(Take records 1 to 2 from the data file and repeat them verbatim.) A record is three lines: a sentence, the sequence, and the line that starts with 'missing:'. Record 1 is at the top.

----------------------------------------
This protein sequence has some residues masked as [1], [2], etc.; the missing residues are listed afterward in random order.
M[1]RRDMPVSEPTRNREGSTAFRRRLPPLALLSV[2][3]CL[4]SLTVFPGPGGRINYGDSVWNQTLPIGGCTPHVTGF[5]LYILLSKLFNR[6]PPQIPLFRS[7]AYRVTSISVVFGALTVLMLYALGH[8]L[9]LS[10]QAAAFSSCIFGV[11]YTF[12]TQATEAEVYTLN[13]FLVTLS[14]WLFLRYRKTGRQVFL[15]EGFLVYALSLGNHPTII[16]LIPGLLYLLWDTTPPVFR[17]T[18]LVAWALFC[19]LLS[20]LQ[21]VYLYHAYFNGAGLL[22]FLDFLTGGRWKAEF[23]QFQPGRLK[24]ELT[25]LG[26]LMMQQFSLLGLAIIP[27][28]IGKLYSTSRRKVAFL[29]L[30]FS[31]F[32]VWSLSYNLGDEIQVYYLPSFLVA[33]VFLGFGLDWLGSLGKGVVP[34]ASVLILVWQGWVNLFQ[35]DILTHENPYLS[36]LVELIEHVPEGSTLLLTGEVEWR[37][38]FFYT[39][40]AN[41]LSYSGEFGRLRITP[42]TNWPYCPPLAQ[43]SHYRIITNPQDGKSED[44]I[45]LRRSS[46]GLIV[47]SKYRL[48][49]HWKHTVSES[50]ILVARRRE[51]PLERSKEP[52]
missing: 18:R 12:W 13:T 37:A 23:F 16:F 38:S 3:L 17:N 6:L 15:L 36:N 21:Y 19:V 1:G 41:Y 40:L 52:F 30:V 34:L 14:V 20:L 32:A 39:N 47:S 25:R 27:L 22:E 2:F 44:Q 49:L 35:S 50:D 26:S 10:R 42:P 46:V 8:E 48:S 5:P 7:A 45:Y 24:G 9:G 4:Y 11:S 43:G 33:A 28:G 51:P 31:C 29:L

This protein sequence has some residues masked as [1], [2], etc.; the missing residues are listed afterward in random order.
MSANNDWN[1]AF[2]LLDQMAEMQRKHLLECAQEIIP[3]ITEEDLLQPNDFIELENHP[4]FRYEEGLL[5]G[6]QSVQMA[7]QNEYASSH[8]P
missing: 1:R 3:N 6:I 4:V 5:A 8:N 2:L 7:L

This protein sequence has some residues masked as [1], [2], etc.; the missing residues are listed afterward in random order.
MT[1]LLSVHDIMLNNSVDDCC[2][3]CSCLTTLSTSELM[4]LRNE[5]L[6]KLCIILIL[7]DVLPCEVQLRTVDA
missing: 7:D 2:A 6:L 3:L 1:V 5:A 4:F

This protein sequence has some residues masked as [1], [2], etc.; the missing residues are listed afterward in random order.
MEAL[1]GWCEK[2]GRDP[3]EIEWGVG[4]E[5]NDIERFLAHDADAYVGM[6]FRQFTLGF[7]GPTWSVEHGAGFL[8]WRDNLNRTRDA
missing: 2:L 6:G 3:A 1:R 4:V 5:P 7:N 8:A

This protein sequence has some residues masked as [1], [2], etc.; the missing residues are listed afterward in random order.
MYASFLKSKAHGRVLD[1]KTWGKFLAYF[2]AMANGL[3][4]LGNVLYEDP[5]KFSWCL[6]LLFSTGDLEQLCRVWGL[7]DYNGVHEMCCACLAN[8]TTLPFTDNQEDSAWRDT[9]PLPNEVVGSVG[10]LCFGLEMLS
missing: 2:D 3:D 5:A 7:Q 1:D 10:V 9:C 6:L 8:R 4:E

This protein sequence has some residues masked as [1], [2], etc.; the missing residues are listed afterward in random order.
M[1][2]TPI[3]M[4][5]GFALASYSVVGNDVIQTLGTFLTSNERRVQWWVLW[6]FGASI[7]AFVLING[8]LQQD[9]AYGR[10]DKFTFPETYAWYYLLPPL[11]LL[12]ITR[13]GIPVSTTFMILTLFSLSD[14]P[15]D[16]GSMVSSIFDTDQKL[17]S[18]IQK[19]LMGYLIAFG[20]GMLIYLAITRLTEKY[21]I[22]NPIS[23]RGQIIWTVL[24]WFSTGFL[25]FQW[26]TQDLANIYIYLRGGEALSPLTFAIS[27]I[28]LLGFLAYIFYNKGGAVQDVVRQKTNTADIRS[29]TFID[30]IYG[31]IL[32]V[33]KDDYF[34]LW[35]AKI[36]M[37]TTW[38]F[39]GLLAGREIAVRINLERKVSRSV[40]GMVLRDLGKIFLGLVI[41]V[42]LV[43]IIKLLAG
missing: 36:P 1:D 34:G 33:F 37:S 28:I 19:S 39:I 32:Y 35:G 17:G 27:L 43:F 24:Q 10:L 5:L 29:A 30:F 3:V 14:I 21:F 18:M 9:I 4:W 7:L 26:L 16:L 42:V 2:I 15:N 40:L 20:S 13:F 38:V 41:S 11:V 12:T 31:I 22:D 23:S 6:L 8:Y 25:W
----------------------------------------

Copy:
This protein sequence has some residues masked as [1], [2], etc.; the missing residues are listed afterward in random order.
M[1]RRDMPVSEPTRNREGSTAFRRRLPPLALLSV[2][3]CL[4]SLTVFPGPGGRINYGDSVWNQTLPIGGCTPHVTGF[5]LYILLSKLFNR[6]PPQIPLFRS[7]AYRVTSISVVFGALTVLMLYALGH[8]L[9]LS[10]QAAAFSSCIFGV[11]YTF[12]TQATEAEVYTLN[13]FLVTLS[14]WLFLRYRKTGRQVFL[15]EGFLVYALSLGNHPTII[16]LIPGLLYLLWDTTPPVFR[17]T[18]LVAWALFC[19]LLS[20]LQ[21]VYLYHAYFNGAGLL[22]FLDFLTGGRWKAEF[23]QFQPGRLK[24]ELT[25]LG[26]LMMQQFSLLGLAIIP[27][28]IGKLYSTSRRKVAFL[29]L[30]FS[31]F[32]VWSLSYNLGDEIQVYYLPSFLVA[33]VFLGFGLDWLGSLGKGVVP[34]ASVLILVWQGWVNLFQ[35]DILTHENPYLS[36]LVELIEHVPEGSTLLLTGEVEWR[37][38]FFYT[39][40]AN[41]LSYSGEFGRLRITP[42]TNWPYCPPLAQ[43]SHYRIITNPQDGKSED[44]I[45]LRRSS[46]GLIV[47]SKYRL[48][49]HWKHTVSES[50]ILVARRRE[51]PLERSKEP[52]
missing: 18:R 12:W 13:T 37:A 23:F 16:F 38:S 3:L 17:N 6:L 15:L 36:N 21:Y 19:V 1:G 41:Y 40:L 52:F 30:V 34:L 14:V 20:L 32:A 39:N 47:S 25:R 27:L 22:E 2:F 44:Q 49:L 35:S 50:D 26:S 10:R 42:P 46:V 8:E 48:S 5:P 7:A 45:Y 24:G 9:G 4:Y 11:S 43:G 33:A 28:G 51:P 31:C 29:L

This protein sequence has some residues masked as [1], [2], etc.; the missing residues are listed afterward in random order.
MSANNDWN[1]AF[2]LLDQMAEMQRKHLLECAQEIIP[3]ITEEDLLQPNDFIELENHP[4]FRYEEGLL[5]G[6]QSVQMA[7]QNEYASSH[8]P
missing: 1:R 3:N 6:I 4:V 5:A 8:N 2:L 7:L